We often follow what happens to the perpetrator in the wake of a violent crime, but seldom do we hear the victim’s story.
We’re sharing the story of a Mandan woman, and what resources are available for all victims in North Dakota.
Mandan victim Stephanie Ashley says, “I remember getting into the back of the ambulance and asking them if I was going to die.”
Things turned upside down for Stephanie Ashley after she, her 20-year-old son and 16-year-old daughter were stabbed in their home. Ashley says she invited Cortez Lyons in a couple of times prior to the incident for bible study.
On the morning of September 7th, he came over and was acting strange, so Ashley asked him to leave. Then he attacked.
Ashley explains, “I was stabbed over 20 times, and then he went out to the living room and was going to try and stab my 8-year-old granddaughter. And my daughter threw herself in front of the 8-year-old and spread her arms out. He proceeded to stab my daughter in the lungs.”
The day after the attack, Ashley was given an eviction notice. She’s now living here at the Baymont Inn with her kids until they can afford a permanent solution.
Ashley says she has received some assistance by reaching out to the Abused Adult Resource Center.
AARC Victims Services Supervisor Michelle Erickson says, “I think that a lot of the times, not only is the place they live not safe anymore, but also holds maybe some not so good memories. And so trying to find them someplace where they feel safe, whether it’s our shelter or relocating, or getting a new apartment. We’ll try to help them however we can.”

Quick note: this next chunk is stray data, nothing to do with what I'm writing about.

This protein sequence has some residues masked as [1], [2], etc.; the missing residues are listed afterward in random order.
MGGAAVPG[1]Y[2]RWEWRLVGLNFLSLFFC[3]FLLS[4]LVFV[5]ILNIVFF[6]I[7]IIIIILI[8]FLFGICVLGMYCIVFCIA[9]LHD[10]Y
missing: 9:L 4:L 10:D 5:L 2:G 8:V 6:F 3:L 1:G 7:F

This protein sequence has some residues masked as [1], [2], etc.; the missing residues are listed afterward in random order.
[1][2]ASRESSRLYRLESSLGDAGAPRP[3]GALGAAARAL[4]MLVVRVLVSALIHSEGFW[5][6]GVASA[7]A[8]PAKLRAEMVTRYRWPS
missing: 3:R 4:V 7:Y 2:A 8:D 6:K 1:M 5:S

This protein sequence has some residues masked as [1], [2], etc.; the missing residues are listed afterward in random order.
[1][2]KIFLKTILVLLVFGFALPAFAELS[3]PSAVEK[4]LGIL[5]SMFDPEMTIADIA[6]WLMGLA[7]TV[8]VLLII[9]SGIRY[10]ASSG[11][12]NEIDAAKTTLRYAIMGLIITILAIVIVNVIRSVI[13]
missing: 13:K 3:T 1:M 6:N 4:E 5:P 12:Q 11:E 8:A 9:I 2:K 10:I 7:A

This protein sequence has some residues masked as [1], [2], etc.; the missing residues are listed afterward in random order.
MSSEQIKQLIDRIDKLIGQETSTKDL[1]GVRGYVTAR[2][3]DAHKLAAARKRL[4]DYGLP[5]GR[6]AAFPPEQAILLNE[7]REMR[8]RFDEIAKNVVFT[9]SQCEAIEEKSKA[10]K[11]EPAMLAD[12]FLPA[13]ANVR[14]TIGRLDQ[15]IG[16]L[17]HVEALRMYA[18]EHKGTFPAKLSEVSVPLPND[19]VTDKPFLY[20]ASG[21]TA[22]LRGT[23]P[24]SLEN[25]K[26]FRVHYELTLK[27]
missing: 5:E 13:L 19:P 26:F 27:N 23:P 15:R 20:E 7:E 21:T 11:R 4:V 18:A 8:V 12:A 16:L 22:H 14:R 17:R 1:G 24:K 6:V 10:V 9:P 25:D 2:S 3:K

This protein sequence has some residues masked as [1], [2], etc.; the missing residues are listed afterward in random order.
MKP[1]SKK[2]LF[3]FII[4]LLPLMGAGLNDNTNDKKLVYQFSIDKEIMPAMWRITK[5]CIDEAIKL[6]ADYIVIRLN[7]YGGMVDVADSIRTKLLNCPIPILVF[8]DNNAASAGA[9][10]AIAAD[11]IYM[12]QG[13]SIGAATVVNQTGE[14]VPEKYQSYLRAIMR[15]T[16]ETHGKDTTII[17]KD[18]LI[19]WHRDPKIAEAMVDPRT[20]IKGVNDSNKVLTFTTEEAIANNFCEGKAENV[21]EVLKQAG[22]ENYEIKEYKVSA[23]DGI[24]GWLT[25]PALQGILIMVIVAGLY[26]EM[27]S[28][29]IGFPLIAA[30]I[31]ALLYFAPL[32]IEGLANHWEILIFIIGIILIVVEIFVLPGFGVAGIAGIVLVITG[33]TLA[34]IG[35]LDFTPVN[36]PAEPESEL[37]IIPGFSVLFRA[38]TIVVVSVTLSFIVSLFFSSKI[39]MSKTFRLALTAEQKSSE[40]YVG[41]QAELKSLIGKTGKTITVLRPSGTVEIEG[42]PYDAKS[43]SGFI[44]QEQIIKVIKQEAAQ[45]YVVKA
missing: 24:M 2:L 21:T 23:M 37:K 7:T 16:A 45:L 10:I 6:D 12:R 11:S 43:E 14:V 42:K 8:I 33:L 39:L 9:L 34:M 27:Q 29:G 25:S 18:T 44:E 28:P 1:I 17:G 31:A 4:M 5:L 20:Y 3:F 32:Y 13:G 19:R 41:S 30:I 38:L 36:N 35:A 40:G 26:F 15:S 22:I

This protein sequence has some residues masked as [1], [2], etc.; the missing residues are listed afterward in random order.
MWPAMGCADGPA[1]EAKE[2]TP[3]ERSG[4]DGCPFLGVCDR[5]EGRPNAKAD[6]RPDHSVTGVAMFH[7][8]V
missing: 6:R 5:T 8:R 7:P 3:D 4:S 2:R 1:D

Erickson says the AARC gets referrals from both Mandan and Bismarck Police Departments daily, but many victims don’t reach out for help like Ashley has.
Erickson adds, “There’s a stigma of being a victim. I prefer even sometimes to say survivor instead of victim. And I think a lot of people don’t want to admit they ended up in a situation like that.”
Ashley says, “The reality of it is, we don’t have much money right now, you know. And if weren’t for the people helping us right now, we wouldn’t even be here, we’d probably be sleeping in a van.”
The North Dakota Department of Corrections does allow for crime victims compensation, especially in cases like the Ashleys, who have undergone multiple surgeries for their injuries.
We also spoke with Mandan Deputy Chief Lori Flaten, who told us victims are provided with a Victim’s Advocate from the State’s Attorney’s Office following any type of assault.
If anyone is interested in helping out the Ashley family, here’s the link to their Go Fund Me page: